Service With a Smile
Michael Pattrick, '90, M.S.Ed. '94, is this year's F.R. Geigle Service Award winner.
Michael Pattrick has a gift for serving others and showcasing tremendous leadership. Throughout his academic career at NIU and his professional career after graduation, he has touched the lives of many through his dedication to providing opportunity and access to education.
While still a student at Northern Illinois University, Pattrick founded a nonprofit organization to provide opportunities to at-risk students in Chicago. Since graduation, he has been serving as an officer on the NIU Black Alumni Council (BAC) and has founded yet another nonprofit organization in Mombasa, Kenya, focusing on education, healthcare and economic enrichment. In addition, he has excelled in business, leading a successful insurance agency for the past 21 years.
Those achievements, and many more, are why the NIU Alumni Association has chosen Pattrick, ’90, M.S.Ed. ’94 for the 2019 F.R. Geigle Service Award.
In 1990, while an undergrad student at NIU, Pattrick founded the Talented Tenth organization, which mentors and tutors at-risk youth throughout Chicago and brings them to NIU for two days to experience college life.
Pattrick said two professors influenced him while a student at NIU.
“While attending NIU I was greatly influenced by two professors,” he said. “Dr. Admasu Zike, the former director of the Center for Black Studies, encouraged me to be active in campus affairs and research the facts before jumping to conclusions. The other, Dr. Jack Parker, taught argument and debate and taught me how to organize my thoughts and defend my position in an intellectual and factual way. He challenged me to make him think I was right even when I wasn’t.”
After leaving NIU, Pattrick continued to be involved through alumni organizations, joining the Black Alumni Council in 1995. In 2000, Pattrick was named
president of the council and remains in that position today. He served on the board of the NIU Alumni Association from 2010 to 2014.
While president of the BAC, the organization has presented scholarship awards to more than 50 minority students in their junior and senior year at NIU to help them complete their educational goals and graduate.
In addition, the BAC has participated in blood drives, cancer research crusade campaigns and a number of other fundraising efforts to raise money for the Fanny Ruth Patterson Scholarship.
While being involved in various alumni organizations, Pattrick also founded the Mombasa Relief Initiative, an organization serving the youth of Mombasa, Kenya, focusing on education, healthcare and economic enrichment. Founded 19 years ago, the initiative’s members continue to make annual trips to Kenya. Since its inception, the Mombasa Relief Initiative has built libraries, schools and chicken coops, and encourages leadership in its youth.
Pattrick was also recently honored by the McKinley “Deacon” Davis CHANCE Program at NIU as one of the top graduates in its 50-year history for his work.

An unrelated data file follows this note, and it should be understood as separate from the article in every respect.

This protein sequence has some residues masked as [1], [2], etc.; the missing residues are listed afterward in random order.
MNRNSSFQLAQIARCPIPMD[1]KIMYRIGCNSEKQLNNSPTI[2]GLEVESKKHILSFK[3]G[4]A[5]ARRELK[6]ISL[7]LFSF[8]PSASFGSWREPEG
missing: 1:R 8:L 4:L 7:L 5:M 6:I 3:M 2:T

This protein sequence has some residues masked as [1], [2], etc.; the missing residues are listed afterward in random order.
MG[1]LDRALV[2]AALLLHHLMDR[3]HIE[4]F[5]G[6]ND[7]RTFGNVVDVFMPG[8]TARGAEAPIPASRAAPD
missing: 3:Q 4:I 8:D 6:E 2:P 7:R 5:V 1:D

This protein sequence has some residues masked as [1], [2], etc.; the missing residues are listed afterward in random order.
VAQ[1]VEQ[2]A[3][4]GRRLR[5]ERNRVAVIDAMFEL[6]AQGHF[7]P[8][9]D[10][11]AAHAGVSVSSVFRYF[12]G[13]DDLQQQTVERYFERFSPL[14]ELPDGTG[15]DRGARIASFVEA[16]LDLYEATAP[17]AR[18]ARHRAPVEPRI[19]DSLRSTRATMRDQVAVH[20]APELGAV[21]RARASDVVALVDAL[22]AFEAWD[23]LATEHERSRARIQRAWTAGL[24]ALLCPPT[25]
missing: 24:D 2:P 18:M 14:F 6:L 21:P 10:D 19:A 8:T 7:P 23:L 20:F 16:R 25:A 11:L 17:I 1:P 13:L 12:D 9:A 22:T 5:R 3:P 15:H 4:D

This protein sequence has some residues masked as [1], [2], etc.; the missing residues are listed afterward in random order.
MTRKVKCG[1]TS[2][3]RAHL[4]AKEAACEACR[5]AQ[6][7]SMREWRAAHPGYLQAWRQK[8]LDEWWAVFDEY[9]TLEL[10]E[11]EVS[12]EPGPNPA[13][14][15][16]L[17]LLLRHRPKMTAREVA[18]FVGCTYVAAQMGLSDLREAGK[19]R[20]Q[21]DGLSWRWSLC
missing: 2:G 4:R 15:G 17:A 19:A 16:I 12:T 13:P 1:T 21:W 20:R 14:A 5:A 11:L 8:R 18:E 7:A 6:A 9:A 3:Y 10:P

Pattrick said his legacy would be “assisting to advance the cause of the African-American students and staff at the university by securing resources to recruit and retain both.”
Asked what nugget of wisdom he would impart to a current NIU student, Pattrick said they should “be open to new experiences. It’s a big world and the university brings together a lot of diverse individuals with interesting thoughts on various subjects. Listen for the takeaways and grow.”
Pattrick said he had two pieces of advice for students who want to start their own nonprofit, as he did nearly 30 years ago.
“I would tell any student interested in starting a nonprofit to follow his or her passion, do your homework during the organizational stage, and stay committed,” he said. “It’s a balancing act between school and your passion, so make sure that you give each the necessary attention.”
In addition to his involvement in a variety of organizations over the years, Pattrick has run a successful State Farm Insurance agency for the past 21 years. He shared the key to staying successful professionally while giving back.
“My key has always been time management and surrounding myself with good people,” he said. “I realized very early on that in order to be successful, I had to be willing to delegate responsibility to avoid being overwhelmed and trust the people God has placed in my life.”
Pattrick recalled that the initial spark that caused him to get involved as a student was a realization that many of his peers were not able to attend college.
“My initial spark came over the summer break my freshman year when I realized that a lot of my friends were not enrolled in college,” he said. “They were as smart as I was, and some were more talented, but they lacked the exposure I had. I decided that I wanted to make sure the people in my community would have access to a quality college education and receive the proper exposure to a university setting. Northern Illinois University and the Talented Tenth allowed me to do both. I was always active in my community, dorm, etc. I honestly enjoy helping people reach their full potential. There was a gap at NIU and I wanted to bridge it.”